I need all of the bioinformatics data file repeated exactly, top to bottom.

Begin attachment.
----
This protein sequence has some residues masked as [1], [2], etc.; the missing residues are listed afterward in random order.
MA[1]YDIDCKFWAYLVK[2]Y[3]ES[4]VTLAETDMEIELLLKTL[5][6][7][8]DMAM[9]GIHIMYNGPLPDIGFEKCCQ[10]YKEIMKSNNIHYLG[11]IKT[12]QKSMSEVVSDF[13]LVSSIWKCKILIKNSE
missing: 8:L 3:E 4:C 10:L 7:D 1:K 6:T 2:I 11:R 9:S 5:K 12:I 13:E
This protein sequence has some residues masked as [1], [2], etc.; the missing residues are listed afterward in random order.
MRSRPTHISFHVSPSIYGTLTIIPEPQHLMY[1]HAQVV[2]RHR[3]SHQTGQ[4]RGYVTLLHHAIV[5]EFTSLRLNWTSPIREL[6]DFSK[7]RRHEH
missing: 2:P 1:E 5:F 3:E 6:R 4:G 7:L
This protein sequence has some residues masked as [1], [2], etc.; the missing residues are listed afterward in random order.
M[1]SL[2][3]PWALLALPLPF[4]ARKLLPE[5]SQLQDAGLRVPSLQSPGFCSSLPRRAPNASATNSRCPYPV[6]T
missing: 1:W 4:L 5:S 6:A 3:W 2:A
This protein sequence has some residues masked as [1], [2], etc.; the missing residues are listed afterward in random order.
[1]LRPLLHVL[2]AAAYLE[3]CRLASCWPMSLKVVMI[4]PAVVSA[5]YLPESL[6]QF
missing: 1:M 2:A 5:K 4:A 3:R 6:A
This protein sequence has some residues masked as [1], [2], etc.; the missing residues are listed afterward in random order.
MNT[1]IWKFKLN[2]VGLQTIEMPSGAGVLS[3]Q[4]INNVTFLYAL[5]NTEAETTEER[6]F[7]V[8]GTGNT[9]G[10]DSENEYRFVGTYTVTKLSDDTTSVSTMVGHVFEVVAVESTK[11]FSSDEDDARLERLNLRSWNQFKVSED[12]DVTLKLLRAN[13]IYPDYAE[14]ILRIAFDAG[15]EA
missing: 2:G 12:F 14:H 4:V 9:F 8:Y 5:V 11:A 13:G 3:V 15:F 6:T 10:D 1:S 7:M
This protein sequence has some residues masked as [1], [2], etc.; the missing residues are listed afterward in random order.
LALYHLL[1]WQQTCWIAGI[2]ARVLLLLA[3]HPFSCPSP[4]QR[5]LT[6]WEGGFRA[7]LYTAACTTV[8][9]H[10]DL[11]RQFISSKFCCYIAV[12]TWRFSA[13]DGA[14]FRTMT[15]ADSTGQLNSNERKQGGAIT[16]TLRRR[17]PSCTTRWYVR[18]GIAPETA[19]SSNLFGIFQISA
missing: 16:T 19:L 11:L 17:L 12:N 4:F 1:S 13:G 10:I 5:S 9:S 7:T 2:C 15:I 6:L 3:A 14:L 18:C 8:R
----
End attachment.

This protein sequence has some residues masked as [1], [2], etc.; the missing residues are listed afterward in random order.
MA[1]YDIDCKFWAYLVK[2]Y[3]ES[4]VTLAETDMEIELLLKTL[5][6][7][8]DMAM[9]GIHIMYNGPLPDIGFEKCCQ[10]YKEIMKSNNIHYLG[11]IKT[12]QKSMSEVVSDF[13]LVSSIWKCKILIKNSE
missing: 8:L 3:E 4:C 10:L 7:D 1:K 6:T 2:I 11:R 9:S 5:K 12:I 13:E
This protein sequence has some residues masked as [1], [2], etc.; the missing residues are listed afterward in random order.
MRSRPTHISFHVSPSIYGTLTIIPEPQHLMY[1]HAQVV[2]RHR[3]SHQTGQ[4]RGYVTLLHHAIV[5]EFTSLRLNWTSPIREL[6]DFSK[7]RRHEH
missing: 2:P 1:E 5:F 3:E 6:R 4:G 7:L
This protein sequence has some residues masked as [1], [2], etc.; the missing residues are listed afterward in random order.
M[1]SL[2][3]PWALLALPLPF[4]ARKLLPE[5]SQLQDAGLRVPSLQSPGFCSSLPRRAPNASATNSRCPYPV[6]T
missing: 1:W 4:L 5:S 6:A 3:W 2:A
This protein sequence has some residues masked as [1], [2], etc.; the missing residues are listed afterward in random order.
[1]LRPLLHVL[2]AAAYLE[3]CRLASCWPMSLKVVMI[4]PAVVSA[5]YLPESL[6]QF
missing: 1:M 2:A 5:K 4:A 3:R 6:A
This protein sequence has some residues masked as [1], [2], etc.; the missing residues are listed afterward in random order.
MNT[1]IWKFKLN[2]VGLQTIEMPSGAGVLS[3]Q[4]INNVTFLYAL[5]NTEAETTEER[6]F[7]V[8]GTGNT[9]G[10]DSENEYRFVGTYTVTKLSDDTTSVSTMVGHVFEVVAVESTK[11]FSSDEDDARLERLNLRSWNQFKVSED[12]DVTLKLLRAN[13]IYPDYAE[14]ILRIAFDAG[15]EA
missing: 2:G 12:F 14:H 4:V 9:F 8:Y 5:V 11:A 13:G 3:V 15:F 6:T 10:D 1:S 7:M
This protein sequence has some residues masked as [1], [2], etc.; the missing residues are listed afterward in random order.
LALYHLL[1]WQQTCWIAGI[2]ARVLLLLA[3]HPFSCPSP[4]QR[5]LT[6]WEGGFRA[7]LYTAACTTV[8][9]H[10]DL[11]RQFISSKFCCYIAV[12]TWRFSA[13]DGA[14]FRTMT[15]ADSTGQLNSNERKQGGAIT[16]TLRRR[17]PSCTTRWYVR[18]GIAPETA[19]SSNLFGIFQISA
missing: 16:T 19:L 11:L 17:L 12:N 4:F 1:S 13:G 10:I 5:S 9:S 7:T 2:C 15:I 6:L 3:A 14:L 18:C 8:R